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‘I never thought I’ll become a teacher’

Recently, I came in contact with a wonderful teacher who is both deaf and dumb and has been teaching in a school for the handicapped in Shillong for the last 16 years. Despite the disability, her strong determination and sincerity took her to the height where she is today. Let us hear the story of grit in her own words.

I am Sona Choudhury; I was born in 1981 in H Gordon Roberts Hospital with a host of physical deformities and handicaps. I was born deaf with vision in only one eye and one side of my face is paralysed since birth with a stiff neck; and only a single kidney functions in my body. My father was a businessman and mother a housewife.
At the age of four, I was admitted to Deaf and Dumb School, Kolkata. I stayed there with my mother for six years in a rented flat. My mother also endeavoured to learn speech therapy so that she could communicate with me. This eventually proved to be decisive. I had a strong urge to read, write and speak which gave my mother an added inspiration for mastering the speech therapy on me. The result was instantly effective. I stood first in the class. I also made a special mark as a painter and won a number of prizes.
In 1989, for some unavoidable circumstances, we came back to Shillong where I joined Laban Bengalee Girls’ HS School where it was very difficult for me to adjust with my disabilities. But I was determined to give my level best to be successful.
In 1997, I passed my SSLC examination in second division and in 2001, I got through the HSSLC examination in second division. My dreams of climbing the ladder of success was growing more, so in 1998 I even went to pursue the six-month Computer courses from Ali Yavar Jung National Institute of Hearing Handicapped in Mumbai. After returning to Shillong, I joined the three-month DTP course at Ramakrishna Mission Vivekananda Cultural Centre, Quinton Road.
I never thought in my life that I will become a teacher until in 2002 when I was being called by (l) Brother MDO Donohue to join School and Centre for the Hearing Handicapped Children (SCHHC) as an assistant teacher. It was such a wonderful moment for me to be with children and flow together in this beautiful valley with the Hearing Impaired Children.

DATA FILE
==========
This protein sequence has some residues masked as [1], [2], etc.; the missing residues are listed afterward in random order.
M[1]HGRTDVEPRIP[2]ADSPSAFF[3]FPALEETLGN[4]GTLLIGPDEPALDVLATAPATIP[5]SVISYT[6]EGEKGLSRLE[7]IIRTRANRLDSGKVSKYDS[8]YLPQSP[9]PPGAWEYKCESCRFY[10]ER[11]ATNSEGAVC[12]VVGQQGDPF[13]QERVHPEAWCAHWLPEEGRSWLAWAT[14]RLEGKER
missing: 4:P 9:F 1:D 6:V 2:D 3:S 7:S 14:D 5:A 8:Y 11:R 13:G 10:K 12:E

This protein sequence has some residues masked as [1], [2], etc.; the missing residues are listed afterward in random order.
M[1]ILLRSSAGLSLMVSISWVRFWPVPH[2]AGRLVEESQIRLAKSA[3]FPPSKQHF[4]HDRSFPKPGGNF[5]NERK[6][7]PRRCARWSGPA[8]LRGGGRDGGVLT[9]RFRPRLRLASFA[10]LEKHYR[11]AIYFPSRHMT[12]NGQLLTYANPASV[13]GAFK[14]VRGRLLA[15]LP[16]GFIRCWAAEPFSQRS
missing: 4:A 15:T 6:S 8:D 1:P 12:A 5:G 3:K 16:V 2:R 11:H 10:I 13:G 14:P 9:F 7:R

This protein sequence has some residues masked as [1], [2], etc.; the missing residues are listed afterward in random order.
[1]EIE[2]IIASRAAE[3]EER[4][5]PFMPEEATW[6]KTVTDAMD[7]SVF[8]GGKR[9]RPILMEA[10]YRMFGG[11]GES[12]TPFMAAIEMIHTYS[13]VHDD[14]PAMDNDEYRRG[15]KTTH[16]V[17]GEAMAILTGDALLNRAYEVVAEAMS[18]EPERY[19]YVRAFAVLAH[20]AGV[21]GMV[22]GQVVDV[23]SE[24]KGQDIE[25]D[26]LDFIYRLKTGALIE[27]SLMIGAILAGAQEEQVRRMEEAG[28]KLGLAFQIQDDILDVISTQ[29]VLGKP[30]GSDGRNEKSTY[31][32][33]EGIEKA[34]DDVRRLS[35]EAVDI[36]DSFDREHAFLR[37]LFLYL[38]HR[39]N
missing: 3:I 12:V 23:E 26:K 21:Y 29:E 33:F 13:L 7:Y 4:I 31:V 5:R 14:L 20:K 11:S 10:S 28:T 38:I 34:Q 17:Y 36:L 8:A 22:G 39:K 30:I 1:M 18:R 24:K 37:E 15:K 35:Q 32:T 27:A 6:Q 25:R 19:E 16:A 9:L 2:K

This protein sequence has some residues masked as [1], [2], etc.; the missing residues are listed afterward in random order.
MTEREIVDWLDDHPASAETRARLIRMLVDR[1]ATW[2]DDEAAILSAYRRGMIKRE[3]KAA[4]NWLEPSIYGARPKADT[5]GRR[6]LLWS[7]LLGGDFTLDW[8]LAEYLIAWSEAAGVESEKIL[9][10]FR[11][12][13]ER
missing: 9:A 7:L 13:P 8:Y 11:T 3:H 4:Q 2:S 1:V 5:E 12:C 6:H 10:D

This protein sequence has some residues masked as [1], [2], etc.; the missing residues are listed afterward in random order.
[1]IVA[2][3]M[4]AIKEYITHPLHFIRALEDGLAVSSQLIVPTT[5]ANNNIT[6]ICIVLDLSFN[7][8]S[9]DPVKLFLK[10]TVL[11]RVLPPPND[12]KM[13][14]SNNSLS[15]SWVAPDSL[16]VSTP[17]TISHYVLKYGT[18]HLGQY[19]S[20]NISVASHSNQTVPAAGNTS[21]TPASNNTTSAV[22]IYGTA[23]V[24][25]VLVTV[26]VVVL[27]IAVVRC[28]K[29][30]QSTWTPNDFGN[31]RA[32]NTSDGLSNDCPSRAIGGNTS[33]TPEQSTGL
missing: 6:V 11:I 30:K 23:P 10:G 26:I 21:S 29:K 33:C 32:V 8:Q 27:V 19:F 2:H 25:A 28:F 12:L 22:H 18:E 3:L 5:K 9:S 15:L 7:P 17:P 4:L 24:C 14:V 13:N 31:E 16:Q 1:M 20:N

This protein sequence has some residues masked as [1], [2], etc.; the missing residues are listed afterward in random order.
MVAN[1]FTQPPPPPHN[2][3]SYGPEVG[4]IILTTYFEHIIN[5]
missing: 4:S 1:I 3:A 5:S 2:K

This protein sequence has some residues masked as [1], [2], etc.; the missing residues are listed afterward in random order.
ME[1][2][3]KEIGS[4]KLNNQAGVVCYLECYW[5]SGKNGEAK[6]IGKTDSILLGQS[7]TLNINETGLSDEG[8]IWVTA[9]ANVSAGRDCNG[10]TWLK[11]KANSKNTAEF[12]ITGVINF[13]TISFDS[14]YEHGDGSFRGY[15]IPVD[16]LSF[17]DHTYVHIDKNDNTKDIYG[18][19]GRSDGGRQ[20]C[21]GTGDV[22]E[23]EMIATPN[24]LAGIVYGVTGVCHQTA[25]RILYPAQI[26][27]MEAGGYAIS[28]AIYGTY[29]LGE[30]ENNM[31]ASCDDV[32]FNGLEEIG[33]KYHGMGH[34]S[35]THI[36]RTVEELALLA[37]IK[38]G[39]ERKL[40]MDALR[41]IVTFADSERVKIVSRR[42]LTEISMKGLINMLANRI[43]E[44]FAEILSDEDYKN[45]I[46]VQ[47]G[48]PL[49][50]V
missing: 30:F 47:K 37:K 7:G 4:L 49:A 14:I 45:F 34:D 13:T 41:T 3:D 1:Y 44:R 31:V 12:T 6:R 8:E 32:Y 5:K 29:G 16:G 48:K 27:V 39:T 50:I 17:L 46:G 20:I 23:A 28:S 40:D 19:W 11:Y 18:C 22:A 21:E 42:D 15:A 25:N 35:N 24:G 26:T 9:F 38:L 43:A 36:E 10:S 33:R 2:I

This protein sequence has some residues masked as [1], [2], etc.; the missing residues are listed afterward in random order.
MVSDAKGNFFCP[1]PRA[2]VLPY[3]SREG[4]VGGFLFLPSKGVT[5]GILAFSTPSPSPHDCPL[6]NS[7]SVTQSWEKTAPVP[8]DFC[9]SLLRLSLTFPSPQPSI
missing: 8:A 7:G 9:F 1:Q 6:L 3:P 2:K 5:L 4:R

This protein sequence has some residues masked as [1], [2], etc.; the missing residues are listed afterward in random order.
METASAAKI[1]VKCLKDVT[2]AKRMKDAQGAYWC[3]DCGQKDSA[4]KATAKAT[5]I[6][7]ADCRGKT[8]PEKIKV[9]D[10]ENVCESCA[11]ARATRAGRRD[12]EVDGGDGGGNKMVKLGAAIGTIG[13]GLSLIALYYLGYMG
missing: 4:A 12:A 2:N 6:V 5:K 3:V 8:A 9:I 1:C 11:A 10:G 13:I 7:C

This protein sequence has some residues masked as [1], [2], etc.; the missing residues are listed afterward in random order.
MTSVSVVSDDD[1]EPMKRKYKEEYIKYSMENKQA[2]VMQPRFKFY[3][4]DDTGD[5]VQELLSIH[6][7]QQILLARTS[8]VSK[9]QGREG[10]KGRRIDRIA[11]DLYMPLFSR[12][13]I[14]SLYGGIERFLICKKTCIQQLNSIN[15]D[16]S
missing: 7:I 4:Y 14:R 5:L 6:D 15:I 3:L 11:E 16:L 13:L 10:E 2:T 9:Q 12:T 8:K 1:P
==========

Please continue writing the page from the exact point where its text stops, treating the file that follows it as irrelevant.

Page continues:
Then, in the following year, I also equipped myself by completing the sign language three-month course from Coimbatore, Tamil Nadu. The training and exposure which I got after this boost increased my love for the teaching profession and I was aspiring to complete my Degree course from IGNOU in 2003 and I could achieve this feat in 2007 with a first class.
This does not mean that I had only a good sailing in my life. Of course, I had to face many ups and downs but I decided not to stop climbing. So in 2011, I decided to go for BEd Special Education, NEHU, and worked harder to achieve that goal. Here too by God’s grace and continous support from my parents and my fellow teachers I got through it in 2015 in first class.
According to me, being deaf is not a disability but it is the greatest gift to me from the Almighty.
Deafness is nothing, but just inability to hear. People say I have no language but I have met a lot of other deaf people whom I feel comfortable with by speaking in our own language, which is ‘sign language’. I have learned my own language which my parents and friends can understand as sign language.
Sign language is the best of languages and connects every being in a special way. Finally I would like to end with the words of the great saint-educationist Swami Vivekananda — “People laugh at me because I am different; I laugh at them because they are all the same.”
Teachers’ Day was celebrated a few days ago and I feel dedicated physically challanged teachers should come to the notice of the Education Department for worthy recognition.

(Compiled by Uma Purkayastha, an award-winning educationist)

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